Scientists Are Making Air Out of Moondust for Lunar Settlements
Researchers at the European Space Agency are developing a system that can produce oxygen from lunar dust (regolith). Technology will help future settlers extract air and industrial materials.
Analysis of lunar dust samples delivered to Earth during missions «Apollo», showed that it contains 40-45% oxygen. However, it is not so easy to extract it, since the gas in the regolith is in the form of oxides as part of various minerals and glasses. To address this issue, a team from ESA is currently testing a prototype of a miniature lunar residual soil recycling plant..
Extraction of oxygen in it is carried out using molten salt electrolysis. For this, the regolith is placed in a metal basket. with molten calcium chloride salt heated to 950 °C, which acts as an electrolyte. Under such conditions, the lunar dust remains solid, but when an electric current is passed through it, the oxides are split, and pure oxygen begins to migrate through liquid salt accumulated at the anode.
A by-product of this process is various metal alloys that are suitable for further use. Therefore, the team is also exploring ways to recycle and use these metals in lunar environments, such as 3D printing..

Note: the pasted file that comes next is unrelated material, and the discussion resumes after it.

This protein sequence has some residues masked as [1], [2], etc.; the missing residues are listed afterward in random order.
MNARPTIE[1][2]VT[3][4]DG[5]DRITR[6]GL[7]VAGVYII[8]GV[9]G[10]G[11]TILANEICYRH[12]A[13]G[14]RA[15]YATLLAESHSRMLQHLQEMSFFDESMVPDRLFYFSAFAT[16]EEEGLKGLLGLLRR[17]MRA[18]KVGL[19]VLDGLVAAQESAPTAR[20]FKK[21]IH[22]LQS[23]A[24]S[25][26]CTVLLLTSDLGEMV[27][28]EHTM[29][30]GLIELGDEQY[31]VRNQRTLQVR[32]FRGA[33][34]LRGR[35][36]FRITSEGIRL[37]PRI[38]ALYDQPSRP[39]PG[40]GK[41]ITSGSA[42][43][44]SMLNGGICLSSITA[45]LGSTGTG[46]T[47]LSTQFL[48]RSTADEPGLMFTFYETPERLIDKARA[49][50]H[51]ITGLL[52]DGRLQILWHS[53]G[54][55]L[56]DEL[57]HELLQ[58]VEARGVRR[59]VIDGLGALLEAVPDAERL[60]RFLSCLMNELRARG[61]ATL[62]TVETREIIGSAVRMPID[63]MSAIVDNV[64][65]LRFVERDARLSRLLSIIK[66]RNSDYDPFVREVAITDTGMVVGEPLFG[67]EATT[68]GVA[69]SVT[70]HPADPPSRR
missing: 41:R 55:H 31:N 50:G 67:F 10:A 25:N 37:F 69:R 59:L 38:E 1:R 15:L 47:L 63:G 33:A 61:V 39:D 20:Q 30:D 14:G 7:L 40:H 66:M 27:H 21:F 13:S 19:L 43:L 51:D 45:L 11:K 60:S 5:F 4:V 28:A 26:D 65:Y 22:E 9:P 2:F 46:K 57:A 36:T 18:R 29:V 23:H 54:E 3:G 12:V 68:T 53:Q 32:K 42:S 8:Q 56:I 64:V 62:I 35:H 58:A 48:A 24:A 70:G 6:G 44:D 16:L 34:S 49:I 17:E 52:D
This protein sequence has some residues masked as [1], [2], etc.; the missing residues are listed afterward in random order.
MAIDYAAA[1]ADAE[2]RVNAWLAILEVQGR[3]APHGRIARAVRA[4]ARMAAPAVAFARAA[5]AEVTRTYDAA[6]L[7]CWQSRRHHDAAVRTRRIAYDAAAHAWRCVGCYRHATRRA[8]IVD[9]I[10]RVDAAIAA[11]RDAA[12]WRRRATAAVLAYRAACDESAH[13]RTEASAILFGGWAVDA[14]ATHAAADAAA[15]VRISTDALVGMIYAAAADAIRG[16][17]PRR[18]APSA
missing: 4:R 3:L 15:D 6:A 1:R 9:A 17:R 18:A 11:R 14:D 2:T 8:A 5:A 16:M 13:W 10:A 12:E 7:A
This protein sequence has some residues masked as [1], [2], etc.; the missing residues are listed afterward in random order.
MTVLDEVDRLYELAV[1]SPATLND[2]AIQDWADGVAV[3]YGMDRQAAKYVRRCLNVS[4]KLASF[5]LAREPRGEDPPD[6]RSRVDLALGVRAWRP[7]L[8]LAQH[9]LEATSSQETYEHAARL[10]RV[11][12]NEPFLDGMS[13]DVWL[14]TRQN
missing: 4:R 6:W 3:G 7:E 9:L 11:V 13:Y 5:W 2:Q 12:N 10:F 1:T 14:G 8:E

So far, researchers transform only an artificially created regolith, but it is hoped that the technology will also work effectively with real material. The final version of the system, which can function in low temperature and gravity, like on the moon, is planned to be developed by the mid-2020s..
Although humanity will not soon be able to transfer industrial production to the satellite, but such devices will help the first explorers and colonists to obtain oxygen for breathing and fuel, as well as metals for the repair of equipment. ESA also plans to use regolith as an affordable building material and store of value solar energy.
text: Ilya Bauer, photo: ESA